If you’re ready to give your child a leg up in tomorrow’s economy or give yourself the tools you need to travel abroad confidently or engage in business with international clients, contact our language academy in El Paso today. We offer private, group, and online instruction in more than 20 languages, and our teaching methods are the most effective at quickly developing you into a confident communicator in the language of your choice. With fun, interactive coursework based around meaningful, immersive cultural content, you’re sure to find our classes as engaging as they are effective at helping you acquire new language. Learning a new language should be an enjoyable, intentional journey, not a chore, and that’s the learning environment we create at La Paz Academy. Call us today to get started learning a new language!
Adults – The Communicative Language Teaching Approach
Children – The Natural Language Learning Approach
There’s a common misconception in science that adults aren’t nearly as good as children at learning new languages. It’s a myth that's been propagated through Western culture for years. While it is true that there is more evidence of children learning second languages successfully than of adults, that doesn’t mean adults are any less adept. In fact, new research has shown that people who begin studying new languages after the age of 20 can still definitely achieve a native speaker’s level of skill with practice and study.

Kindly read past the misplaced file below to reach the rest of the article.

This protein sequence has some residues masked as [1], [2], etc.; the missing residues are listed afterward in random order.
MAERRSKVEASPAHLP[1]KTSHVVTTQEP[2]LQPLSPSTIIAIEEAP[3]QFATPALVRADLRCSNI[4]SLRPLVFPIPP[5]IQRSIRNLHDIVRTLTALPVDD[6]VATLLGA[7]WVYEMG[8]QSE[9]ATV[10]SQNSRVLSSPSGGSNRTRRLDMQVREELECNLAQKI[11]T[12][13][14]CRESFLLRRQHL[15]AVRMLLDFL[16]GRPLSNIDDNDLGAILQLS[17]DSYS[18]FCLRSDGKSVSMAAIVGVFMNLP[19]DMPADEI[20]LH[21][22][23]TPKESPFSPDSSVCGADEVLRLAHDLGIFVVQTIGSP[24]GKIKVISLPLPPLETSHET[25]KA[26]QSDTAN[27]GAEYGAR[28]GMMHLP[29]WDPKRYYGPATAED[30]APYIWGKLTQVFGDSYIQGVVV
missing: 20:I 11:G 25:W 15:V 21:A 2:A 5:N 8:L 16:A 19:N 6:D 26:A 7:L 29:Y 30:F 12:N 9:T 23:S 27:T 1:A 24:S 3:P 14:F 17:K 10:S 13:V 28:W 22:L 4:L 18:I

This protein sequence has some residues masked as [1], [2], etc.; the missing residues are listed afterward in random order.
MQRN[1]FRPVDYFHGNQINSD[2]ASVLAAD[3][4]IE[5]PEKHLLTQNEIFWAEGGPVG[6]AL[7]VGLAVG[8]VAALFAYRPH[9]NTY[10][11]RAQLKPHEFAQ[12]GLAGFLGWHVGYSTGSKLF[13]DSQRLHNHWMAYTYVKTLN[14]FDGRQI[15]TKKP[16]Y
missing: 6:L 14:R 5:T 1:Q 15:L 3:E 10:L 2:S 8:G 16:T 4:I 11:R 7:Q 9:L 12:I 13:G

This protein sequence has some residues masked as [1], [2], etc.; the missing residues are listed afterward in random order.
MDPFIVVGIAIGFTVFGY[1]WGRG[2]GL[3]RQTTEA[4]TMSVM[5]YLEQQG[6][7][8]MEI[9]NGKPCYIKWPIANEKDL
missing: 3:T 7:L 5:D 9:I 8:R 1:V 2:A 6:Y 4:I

Adults learn language similarly to children, however, due to the demands of work, family, and other life obligations, older learners often don’t have nearly the same amount of time to interact with speakers of their chosen language or study in a classroom setting as children do.
Just like children, adults learn language best through interaction — however, due to the aforementioned time constraints of adult life, older learners must learn more through deliberate study and intentional interactions, as opposed to the many different kinds of casual social interactions children have as they learn languages growing up.
Linguists and educators like ourselves have found that adults learn new languages best through analysing and repeating the grammar and sentence structures of their chosen language to commit it to memory, and by interacting with speakers of their chosen language in specific contexts, like in a business setting.
We support the deliberate, intentional way adults learn language through what we call our “Communicative Language Teaching Approach”. This approach is somewhat related to the interaction-heavy Natural Language Learning Approach we use with younger students, but with an emphasis on the target language and real-world applications to add relatable meaning to enhance and motivate learning.